Everyone responds to immunotherapy differently, and side effects may be different than those seen with other cancer therapies. Some immunotherapies are given as combination treatments or with other therapies.

Visit to watch a video and download an infographic that explain immuno-oncology.

Back to Ben's story

Life after melanoma

Back to Ben's story ...

After hearing the news that his cancer had returned, Ben’s oncologist had some better news to share. He explained that there were new treatment options available that were achieving good results. With further surgery not an option and a poor prognosis, Ben says he was glad to get onboard: “I just allowed myself not to invest too much in the bad news. As soon as the doctor said, ‘There's something that we've got that we're getting great results from’, I thought, Bang, that's it. I just focused on that. I went hard on trying to look after myself and tried to keep as fit as I could, and give myself the best chance of getting through this.”

Ben had three infusions of I-O and was due for his fourth, but wasn’t feeling very well. So Ben’s oncologist ordered a routine scan to check his response to the treatment.

“I walked in and saw my doctor, George, and he had a huge smile on his face. And I thought, hang on, this could be good here. And he just said, ‘Look, what we want to happen, happened. You've got a clear response. It's gone. We've turned it off’. You can't get better than that.”

“When someone like me gets a diagnosis of cancer and then three months later gets told ‘You're cancer-free’, it's the most unbelievable feeling. After all the treatment ... I could actually think about the future. I did, for a while there, think that I might not be around … and here I am talking about it. It’s my life, back.”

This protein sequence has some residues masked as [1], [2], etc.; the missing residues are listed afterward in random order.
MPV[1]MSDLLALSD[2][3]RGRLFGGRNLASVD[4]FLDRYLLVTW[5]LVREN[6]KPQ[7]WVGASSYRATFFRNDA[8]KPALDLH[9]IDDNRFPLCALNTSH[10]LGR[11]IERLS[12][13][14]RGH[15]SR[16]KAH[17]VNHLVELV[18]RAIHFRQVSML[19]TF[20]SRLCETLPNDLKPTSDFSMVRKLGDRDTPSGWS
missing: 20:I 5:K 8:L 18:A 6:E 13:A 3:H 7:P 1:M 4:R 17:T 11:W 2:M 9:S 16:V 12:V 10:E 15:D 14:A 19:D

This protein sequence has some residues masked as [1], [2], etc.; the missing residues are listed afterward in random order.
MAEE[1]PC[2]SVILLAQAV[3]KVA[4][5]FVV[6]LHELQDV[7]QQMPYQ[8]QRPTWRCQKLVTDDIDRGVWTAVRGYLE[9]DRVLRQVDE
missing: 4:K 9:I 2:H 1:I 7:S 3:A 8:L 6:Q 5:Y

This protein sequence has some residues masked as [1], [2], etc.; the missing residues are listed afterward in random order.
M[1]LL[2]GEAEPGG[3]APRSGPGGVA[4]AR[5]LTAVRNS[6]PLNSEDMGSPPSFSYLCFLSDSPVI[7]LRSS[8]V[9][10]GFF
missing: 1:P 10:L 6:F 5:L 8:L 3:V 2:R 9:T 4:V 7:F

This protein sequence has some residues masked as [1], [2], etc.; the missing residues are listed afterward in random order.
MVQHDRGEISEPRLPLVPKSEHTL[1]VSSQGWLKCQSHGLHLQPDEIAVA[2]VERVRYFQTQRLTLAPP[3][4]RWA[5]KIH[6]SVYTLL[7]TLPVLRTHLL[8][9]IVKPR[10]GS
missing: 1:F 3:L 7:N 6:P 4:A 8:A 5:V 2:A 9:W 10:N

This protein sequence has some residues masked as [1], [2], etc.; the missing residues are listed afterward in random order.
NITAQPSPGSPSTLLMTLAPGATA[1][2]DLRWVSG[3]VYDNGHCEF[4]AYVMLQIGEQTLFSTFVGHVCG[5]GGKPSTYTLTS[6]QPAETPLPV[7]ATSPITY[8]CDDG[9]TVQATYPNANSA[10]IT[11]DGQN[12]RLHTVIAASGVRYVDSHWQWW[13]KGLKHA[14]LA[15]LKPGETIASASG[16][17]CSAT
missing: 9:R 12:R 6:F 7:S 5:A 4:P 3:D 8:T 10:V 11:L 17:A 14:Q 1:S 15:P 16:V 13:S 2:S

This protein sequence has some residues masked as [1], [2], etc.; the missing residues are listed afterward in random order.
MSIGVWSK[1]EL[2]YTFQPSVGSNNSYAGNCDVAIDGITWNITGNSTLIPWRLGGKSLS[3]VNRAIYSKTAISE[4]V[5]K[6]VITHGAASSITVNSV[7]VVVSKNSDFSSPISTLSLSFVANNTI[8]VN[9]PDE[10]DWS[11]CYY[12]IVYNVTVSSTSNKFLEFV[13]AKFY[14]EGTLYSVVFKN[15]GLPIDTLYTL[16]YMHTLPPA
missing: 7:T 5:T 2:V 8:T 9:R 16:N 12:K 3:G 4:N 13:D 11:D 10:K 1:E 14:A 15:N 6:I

Over the last several decades, our innovative medicines have improved how cancer is treated, making long-term survival a possibility for more patients like Ben.
—Melinda Munns, Medical Director, Bristol Myers Squibb Australia and New Zealand

Looking to the future

Melinda Munns, Medical Director at Bristol Myers Squibb Australia and New Zealand, said that stories like Ben’s are the reason why the company’s researchers and medicine developers come to work every day: “Over the last several decades, our innovative medicines have improved how cancer is treated, making long-term survival a possibility for more patients like Ben.

“Our team has a passion for science, a curiosity for discovery and a commitment to translating these advances into medicines that have the potential to increase patients’ quality of life, their long-term survival, and, eventually, make cure a possibility.

“As profound as our advances have been so far, our focus remains on what we have yet to accomplish.”

To watch the video of Ben’s story, please visit the Bristol Myers Squibb Australia YouTube channel.

In part 2 of our ‘Transforming patients’ lives through science’ series, we will look at how the company is exploring new frontiers in the future of cancer treatment as well as the programs in place to support the needs of people living with cancer.


1.  Australian Institute of Health and Welfare 2016. Skin cancer in Australia. Cat. No. CAN 96. Canberra: AIHW. Available from

2.  Melanoma Institute Australia. Melanoma facts and statistics. Available from Accessed November 2020.

3.  European Cancer Patient Coalition. What is immuno-oncology? A guide for patients. Available from: Accessed November 2020.